Lewis Hamilton: F1 engine mode possible changes 'obviously to slow us down'
"It's obviously to slow us down but I don't think it's going to get the result they want. But that's totally fine if they do"
By James Galloway
Last Updated: 14/08/20 9:30am
Lewis Hamilton has claimed a planned move to clamp down on engine modes in F1 is an attempt "to slow us down" but does not think it will unduly hurt Mercedes.
Dubbed 'party modes' in the past, teams are currently able to run their power units in different settings across a Grand Prix weekend - notably the use of more aggressive settings in the latter stages of qualifying.
But plans from the FIA have emerged to potentially dictate that engines can only be used in a single mode in qualifying and the race after this weekend's Spanish GP.
While Ferrari were often quicker in qualifying last year, Mercedes have otherwise dominated F1 qualifying in the hybrid engine era, claiming 99 of 126 pole positions since the start of 2014 - including all five so far this season after winter gains with their car and engine - with rivals often remarking during that time that they cannot live with the step the world champions make in Q3 when pole position is decided.
- Mark Hughes column: Explaining Mercedes' tyre struggles
- Martin Brundle's verdict on the tense last race
- Sky F1 schedule: This weekend's Spanish GP live times
But should a technical directive be issued ahead of the next race in Belgium in two weeks' time that could limit the scope for the use of more short-use powerful modes, Mercedes' drivers are not worried.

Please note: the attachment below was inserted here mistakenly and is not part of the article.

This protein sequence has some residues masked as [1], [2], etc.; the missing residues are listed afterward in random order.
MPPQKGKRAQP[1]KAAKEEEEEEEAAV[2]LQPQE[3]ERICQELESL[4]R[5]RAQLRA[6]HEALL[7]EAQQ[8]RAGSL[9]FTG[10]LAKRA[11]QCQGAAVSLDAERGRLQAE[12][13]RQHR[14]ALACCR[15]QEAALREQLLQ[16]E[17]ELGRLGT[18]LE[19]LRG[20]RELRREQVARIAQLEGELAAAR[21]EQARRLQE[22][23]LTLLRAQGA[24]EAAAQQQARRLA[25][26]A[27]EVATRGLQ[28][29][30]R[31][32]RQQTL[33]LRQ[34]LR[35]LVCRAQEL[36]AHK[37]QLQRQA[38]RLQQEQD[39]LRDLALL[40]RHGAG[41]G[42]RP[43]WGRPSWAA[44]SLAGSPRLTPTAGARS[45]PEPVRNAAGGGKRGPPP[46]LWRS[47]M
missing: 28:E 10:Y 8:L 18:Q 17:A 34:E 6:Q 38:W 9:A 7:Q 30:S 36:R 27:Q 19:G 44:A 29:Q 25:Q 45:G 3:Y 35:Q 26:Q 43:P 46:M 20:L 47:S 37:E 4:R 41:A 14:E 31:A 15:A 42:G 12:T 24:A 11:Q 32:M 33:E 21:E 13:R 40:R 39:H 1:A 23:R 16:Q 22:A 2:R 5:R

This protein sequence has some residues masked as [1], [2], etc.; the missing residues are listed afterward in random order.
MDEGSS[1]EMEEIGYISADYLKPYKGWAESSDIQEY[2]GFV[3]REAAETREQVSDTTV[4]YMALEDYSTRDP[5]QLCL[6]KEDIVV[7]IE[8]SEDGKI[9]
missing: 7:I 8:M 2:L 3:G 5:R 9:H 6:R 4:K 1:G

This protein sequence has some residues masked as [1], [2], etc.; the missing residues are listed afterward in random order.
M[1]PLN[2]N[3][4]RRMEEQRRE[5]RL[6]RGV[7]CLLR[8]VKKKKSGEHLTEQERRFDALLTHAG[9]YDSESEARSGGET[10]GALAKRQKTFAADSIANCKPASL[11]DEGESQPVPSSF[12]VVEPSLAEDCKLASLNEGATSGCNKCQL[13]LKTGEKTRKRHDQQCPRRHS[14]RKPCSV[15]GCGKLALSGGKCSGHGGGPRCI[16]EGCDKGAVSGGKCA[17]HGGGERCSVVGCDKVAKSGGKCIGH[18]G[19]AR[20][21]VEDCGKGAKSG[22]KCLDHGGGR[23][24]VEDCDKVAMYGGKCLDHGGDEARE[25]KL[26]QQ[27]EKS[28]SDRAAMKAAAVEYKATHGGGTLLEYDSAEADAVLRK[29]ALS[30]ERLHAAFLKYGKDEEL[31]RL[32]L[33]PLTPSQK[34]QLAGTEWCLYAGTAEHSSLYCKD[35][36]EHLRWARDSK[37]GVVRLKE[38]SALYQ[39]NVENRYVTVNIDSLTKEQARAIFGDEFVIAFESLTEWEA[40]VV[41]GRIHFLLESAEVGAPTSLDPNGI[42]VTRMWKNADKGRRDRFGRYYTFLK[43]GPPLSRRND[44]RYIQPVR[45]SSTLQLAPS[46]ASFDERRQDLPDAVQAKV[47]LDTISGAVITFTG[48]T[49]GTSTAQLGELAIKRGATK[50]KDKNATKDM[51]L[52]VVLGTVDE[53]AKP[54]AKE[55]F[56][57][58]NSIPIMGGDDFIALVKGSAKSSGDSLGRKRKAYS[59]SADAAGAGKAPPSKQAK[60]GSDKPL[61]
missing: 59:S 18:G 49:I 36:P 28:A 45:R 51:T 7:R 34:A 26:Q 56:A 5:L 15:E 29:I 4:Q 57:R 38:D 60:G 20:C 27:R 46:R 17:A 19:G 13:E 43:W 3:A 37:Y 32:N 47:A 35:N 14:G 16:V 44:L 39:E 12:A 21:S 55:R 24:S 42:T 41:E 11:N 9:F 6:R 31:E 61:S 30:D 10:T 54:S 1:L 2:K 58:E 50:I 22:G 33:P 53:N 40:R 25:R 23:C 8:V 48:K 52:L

"I mean it's not a surprise, they're always trying to slow us down," said Hamilton in Thursday's news conference.
"But it doesn't really change a huge amount for us, so it's not a problem."
Hamilton also suggested it would not hinder Mercedes more than any other engine manufacturer and added: "At the end of the day the guys at our team have done such a great job with the engine. As I told you, it's obviously to slow us down but I don't think it's going to get the result they want. But that's totally fine if they do."
Team-mate Valtteri Bottas said "we are not panicking about it" - although did predict that, in general, it could reduce variables in races through the field as drivers manage their cars and engine in defence and attack.
"For me it's impossible to say how much other engine manufacturers are gaining when they are kind of using full beans," Bottas told Sky Sports F1.
"Of course, you can't always use the full power because then it puts the engine to the risk. So I have no idea in detail of the others, so I don't know if we are losing compared to others or if it's the same, but obviously we take it if that's the regulation.
"But our team has worked really hard to being in the best possible shape always in qualifying and in the race.
"Just strategically it would limit some things in the race because also for us as drivers we are managing the power unit ourselves quite a lot in different situations. Sometimes when we are defending or attacking or managing we are using different engines modes, and that would just put everyone on the same line. So there could be less overtaking with that."